9. Govindasamy, B., Taylor, K. E., Duffy, P. B., Santer, B. D., Grossman, A. S., and Grant, K. E.: 2001, ‘Limitations of the equivalent CO2 approximation in climate change simulations’, Journal of Geophysical Research 106, 22593–22603.CrossRefGoogle Scholar
  10. Hansen J., Sato M., and Ruedy R.: 1997, ‘Radiative forcing and climate response’, Journal of Geophysical Research 102, 6831–6864. IPCC-SRES: 2000, in N. Nakicenovic, et al. (eds.), IPCC Special Report on emission Scenarios, Cambridge University Press, Cambridge, UK.Google Scholar
  11. IPCC, Climate Change 2001: The Scientific Basis. Intergovernmental Panel on Climate Change, Cambridge University Press, Cambridge, UK.Google Scholar
  12. Myhre, G., Myhre, A., and Stordal, F.: 2001, ‘Historical evolution of radiative forcing of climate’, Atmosphere and Environment 35, 2361–2373.CrossRefGoogle Scholar
  13. Jain, A. K., Briegleb, B. P., Minschwaner K., and Wuebbles, D. J. J.: 2000, Geophysical Research 105, 20773.Google Scholar
  14. Joshi, M., Shine, K., Ponater, M., Stuber, N., Sausen, R., and Li, L.: 2003, ‘A comparison of climate response to different radiative forcings in three general circulation models: Towards an improved metric of climate change’, Climate Dynamics 20, 843–854.Google Scholar
  15. Randel, W. J. and Wu, F.: 1999, ‘A stratospheric ozone trends data set for global modelling studies’, Geophysical Research Letters 26, 3089–3092.CrossRefGoogle Scholar
  16. Rossow, W. B. and Schiffer, R. A.: 1991, ‘ISCCP cloud data products’, Bulletin of the American Meteorological Society 72, 2–20.CrossRefGoogle Scholar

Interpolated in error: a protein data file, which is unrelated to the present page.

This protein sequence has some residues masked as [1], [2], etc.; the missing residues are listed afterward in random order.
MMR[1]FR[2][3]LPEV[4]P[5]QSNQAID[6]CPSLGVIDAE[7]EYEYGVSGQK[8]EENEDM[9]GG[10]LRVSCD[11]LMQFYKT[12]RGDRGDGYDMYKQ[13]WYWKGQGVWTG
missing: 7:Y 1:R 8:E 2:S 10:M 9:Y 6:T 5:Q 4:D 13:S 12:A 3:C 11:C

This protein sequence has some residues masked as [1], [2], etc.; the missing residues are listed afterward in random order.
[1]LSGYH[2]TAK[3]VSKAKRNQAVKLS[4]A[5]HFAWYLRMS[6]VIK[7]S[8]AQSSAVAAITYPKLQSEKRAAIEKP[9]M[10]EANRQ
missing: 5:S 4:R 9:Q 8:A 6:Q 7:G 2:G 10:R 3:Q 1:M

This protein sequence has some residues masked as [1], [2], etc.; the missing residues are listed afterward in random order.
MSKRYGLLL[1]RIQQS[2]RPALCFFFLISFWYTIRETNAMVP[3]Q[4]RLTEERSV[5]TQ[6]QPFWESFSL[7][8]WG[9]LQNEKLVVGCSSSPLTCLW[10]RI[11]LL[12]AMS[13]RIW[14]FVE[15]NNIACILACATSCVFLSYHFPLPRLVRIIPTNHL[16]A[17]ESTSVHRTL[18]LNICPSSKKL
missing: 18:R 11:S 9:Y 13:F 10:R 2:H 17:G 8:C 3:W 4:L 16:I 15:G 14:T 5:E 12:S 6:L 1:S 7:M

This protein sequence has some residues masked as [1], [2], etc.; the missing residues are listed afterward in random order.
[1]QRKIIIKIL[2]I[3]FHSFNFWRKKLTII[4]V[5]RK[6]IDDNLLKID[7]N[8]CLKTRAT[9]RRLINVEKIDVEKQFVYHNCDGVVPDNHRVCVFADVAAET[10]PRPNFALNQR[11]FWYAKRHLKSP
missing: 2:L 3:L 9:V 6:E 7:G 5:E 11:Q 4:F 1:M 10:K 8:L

17. Sihra, K., Hurley, M. D., Shine, K. P., and Wallington, T. J.: 2001, ‘Updated radiative forcing estimates of sixty-five halocarbons and non-methane hydrocarbons’, Journal of Geophysical Research 106, 20493–20506.CrossRefGoogle Scholar
  18. Shine, K. P.: 1991, ‘On the cause of the relative greenhouse strength of gases such as the halocarbons’, Journal of the Atmospheric Science 48, 1513–1518.CrossRefGoogle Scholar
  19. Shine, K. P. and Forster, P. M. de F.: 1999, ‘The effect of human activity on radiative forcing of climate change: A review of recent developments’, Global Planet Change 20, 205–225.CrossRefGoogle Scholar
  20. Shine, K. P., Bourqui, M. S., Forster, P. M. de F., Hare, S. H. E., Langematz, U., Braesicke, P., Grewe, V., Ponater, M., Schnadt, C., Smith, C. A., Haigh, J. D., Austin, J., Butchart, N., Shindell, D. T., Randel, W. J., Nagashima, T., Portmann, R. W., Solomon, S., Seidel, D. J., Lanzante, J., Klein, S., Ramaswamy, V., and Schwarzkopf, M. D.: 2003, ‘A comparison of model-simulated trends in stratospheric temperatures’, Quarterly Journal of the Royal Meteorological Society 129, 1565–1588.CrossRefGoogle Scholar
  21. Shine, K. P., Fuglestvedt, J. S., Hailemariam, K., Stuber, N.: 2004, ‘Alternatives to the global warming potential for comparing climate impacts of emissions of greenhouse gases’, Climatic Change, in press.Author: Please update referenceGoogle Scholar
  22. Solomon, S. and Daniel, J. S.: 1996, ‘Impact of the Montreal protocol and its amendments on the rate of change of global radiative forcing’, 32, 7–17.Author: Please provide the name of the journal in the referenceGoogle Scholar
  23. Wang, W.-C., Dudek, M. P., Liang, X.-Z., and Kiehl, J. T.: 1991, ‘Inadequacy of effective CO2 as a proxy in simulating the greenhouse effect of the other radiatively active gases’, Nature 350, 573–577.CrossRefGoogle Scholar
  24. Wang, W.-C., Dudek, M. P., and Liang, X.-Z.: 1992, ‘Inadequacy of effective CO2 as a proxy in assessing the regional climate change due to other radiatively active gases’, Geophysical Research Letters 19, 1375–1378.Google Scholar
  25. WMO Scientific Assessment of Ozone Depletion: 2002, Global ozone research and monitoring project No. 47, Geneva, 2003.Google Scholar
  26. Zhou, X. L., Geller, M. A., and Zhang, M.: 2001, ‘Cooling trends of the tropical tropopause cold point and its implications’, Journal of the Geophysical Research 106, 1511–1522.CrossRefGoogle Scholar
  27. Zhong, W. Y., Toumi, R., and Haigh, J. D.: 1996, ‘Climate forcing by stratospheric ozone depletion calculated from observed temperature trends’, Geophysical Research Letters 23, 3183–3186.CrossRefGoogle Scholar

Copyright information

© Springer Science + Business Media, Inc. 2005

Authors and Affiliations

  1. 1.NOAA Aeronomy LaboratoryBoulderU.S.A.
  2. 2.University of ReadingReadingUK
  3. 3.Met OfficeUK

Personalised recommendations